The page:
Arborists called in to rescue 'comic islet' tree

Arborists called in to rescue 'comic islet' tree

Selfie-crazy tourists flocking to popular spot in Trat might be loving it to death

The tiny islet known as Koh Khai Hua Roh in Trat is home to a 100-year-old taban tree. (Photo supplied/Jakkrit Waewkraihong)
The tiny islet known as Koh Khai Hua Roh in Trat is home to a 100-year-old taban tree. (Photo supplied/Jakkrit Waewkraihong)

Arborists have been called in to save the sole taban tree that occupies almost all of a tiny islet known as Koh Khai Hua Roh after it was severely damaged by visitors.

The “comic islet” — the Thai moniker refers to drawings in a popular comic book about a stranded couple — has become a big tourist draw in the eastern province of Trat.

Fans of the Khai Hua Roh (Selling Laughter) comic book owned by Banlue Group spotted the tree and gave the island its nickname. The Trat office of the Tourism Authority of Thailand (TAT) subsequently worked with the group to promote it.

The islet is part of Koh Nok Nok, in tambon Koh Mak of Koh Kut district. The taban tree (Xylocarpus rumphii) is about 100 years old.

Patiyut Burapat, director of the Trat Forest Centre, says tourists flock to the site to take photos. Some even climb the tree, resulting in its lengthy roots being stomped on, he said, adding that it cannot be treated and restored like other trees due largely to its unusual location.

“Authorities will coordinate with arborists to check and restore the tree as it has also been damaged by tree disease and insects,” he said.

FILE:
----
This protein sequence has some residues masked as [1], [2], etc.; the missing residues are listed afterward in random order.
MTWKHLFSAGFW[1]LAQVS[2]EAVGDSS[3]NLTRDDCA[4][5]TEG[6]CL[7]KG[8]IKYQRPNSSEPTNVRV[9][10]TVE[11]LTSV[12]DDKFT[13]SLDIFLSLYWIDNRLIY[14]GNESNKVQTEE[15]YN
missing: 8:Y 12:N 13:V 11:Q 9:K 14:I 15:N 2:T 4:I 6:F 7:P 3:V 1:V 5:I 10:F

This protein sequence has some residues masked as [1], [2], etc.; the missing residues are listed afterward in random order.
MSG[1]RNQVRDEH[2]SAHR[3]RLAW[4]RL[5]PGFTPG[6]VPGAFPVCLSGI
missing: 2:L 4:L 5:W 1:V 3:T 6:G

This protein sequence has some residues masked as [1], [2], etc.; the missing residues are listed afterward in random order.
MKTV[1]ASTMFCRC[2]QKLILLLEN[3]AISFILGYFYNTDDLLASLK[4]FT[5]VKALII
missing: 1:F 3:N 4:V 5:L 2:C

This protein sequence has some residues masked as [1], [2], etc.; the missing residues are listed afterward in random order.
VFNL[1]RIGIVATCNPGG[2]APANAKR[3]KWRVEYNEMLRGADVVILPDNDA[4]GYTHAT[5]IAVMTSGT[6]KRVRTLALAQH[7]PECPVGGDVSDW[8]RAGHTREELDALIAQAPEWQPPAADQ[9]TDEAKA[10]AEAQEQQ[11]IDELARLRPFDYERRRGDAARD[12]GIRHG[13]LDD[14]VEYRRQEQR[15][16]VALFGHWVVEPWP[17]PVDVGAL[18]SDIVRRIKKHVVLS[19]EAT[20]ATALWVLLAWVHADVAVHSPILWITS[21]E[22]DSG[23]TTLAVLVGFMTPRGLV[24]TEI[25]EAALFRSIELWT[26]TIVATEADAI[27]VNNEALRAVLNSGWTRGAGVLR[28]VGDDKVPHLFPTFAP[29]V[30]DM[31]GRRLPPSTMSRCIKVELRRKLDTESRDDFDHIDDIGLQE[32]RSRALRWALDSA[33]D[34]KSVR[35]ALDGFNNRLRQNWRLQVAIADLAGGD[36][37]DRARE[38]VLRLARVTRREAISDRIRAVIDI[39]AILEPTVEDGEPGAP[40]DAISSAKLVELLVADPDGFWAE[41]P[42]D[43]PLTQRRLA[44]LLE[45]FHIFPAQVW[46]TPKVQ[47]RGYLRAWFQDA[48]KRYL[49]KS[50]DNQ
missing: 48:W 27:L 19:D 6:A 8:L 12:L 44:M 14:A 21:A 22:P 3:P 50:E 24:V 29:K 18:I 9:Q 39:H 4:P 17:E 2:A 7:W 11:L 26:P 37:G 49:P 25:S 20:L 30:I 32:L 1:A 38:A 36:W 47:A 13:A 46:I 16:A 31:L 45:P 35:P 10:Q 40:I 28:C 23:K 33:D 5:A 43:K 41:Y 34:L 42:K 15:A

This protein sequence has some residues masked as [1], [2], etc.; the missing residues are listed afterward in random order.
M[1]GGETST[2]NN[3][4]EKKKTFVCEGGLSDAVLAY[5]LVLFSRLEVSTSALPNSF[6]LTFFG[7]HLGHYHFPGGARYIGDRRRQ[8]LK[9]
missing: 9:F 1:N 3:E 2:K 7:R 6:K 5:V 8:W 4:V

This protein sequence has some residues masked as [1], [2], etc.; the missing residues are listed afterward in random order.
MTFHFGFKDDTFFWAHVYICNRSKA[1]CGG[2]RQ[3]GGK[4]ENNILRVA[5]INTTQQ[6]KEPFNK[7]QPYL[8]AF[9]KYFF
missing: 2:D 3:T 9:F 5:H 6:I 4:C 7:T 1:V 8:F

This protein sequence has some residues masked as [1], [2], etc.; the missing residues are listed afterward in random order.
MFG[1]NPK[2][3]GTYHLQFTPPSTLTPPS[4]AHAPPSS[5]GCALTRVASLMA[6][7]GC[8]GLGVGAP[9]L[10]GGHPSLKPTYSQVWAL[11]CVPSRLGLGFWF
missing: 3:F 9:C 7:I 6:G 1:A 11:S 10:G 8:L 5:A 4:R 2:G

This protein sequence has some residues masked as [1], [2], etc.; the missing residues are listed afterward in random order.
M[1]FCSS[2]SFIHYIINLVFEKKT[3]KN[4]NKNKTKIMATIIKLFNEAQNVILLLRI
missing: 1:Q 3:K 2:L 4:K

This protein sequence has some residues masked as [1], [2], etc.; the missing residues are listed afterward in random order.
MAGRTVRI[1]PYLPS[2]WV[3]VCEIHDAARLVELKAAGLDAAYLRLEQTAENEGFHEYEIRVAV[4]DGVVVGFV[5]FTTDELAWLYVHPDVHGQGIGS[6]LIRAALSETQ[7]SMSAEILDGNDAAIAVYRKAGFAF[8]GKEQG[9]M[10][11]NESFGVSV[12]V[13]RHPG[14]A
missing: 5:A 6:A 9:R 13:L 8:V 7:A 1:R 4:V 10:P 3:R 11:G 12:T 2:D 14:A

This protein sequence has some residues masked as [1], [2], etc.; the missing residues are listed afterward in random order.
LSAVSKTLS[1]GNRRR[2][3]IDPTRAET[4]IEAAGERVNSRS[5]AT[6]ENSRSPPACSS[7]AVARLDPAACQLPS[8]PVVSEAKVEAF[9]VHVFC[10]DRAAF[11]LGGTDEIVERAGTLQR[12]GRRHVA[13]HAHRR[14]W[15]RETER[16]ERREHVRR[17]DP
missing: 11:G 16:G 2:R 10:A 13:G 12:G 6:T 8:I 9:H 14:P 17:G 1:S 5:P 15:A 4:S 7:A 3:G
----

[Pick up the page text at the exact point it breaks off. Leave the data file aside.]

There are concerns that the tree could collapse in the future, especially if tourists are permitted to clamber all over it to take selfies.

“We must raise awareness among tourists to maintain the environment and the tree. Authorities will also come up with a plan to create more sustainable tourism soon,” he said.

Nipon Suddhidhanakool, chairman of the Koh Mak Tourism Community Enterprise, said clear routes to and from the islet should be mapped out and tourists asked to avoid stepping on the tree roots. He champions promoting eco-tourism to maintain the tree.

In addition, specific locations for taking photos must be set up and the volume of tourists limited to protect the islet and tree, he said, adding that warning signs must also be erected.

Koh Khai Hua Roh, known as the “comic islet” in Trat, has become a magnet for tourists. (Photo supplied/Jakkrit Waewkraihong)


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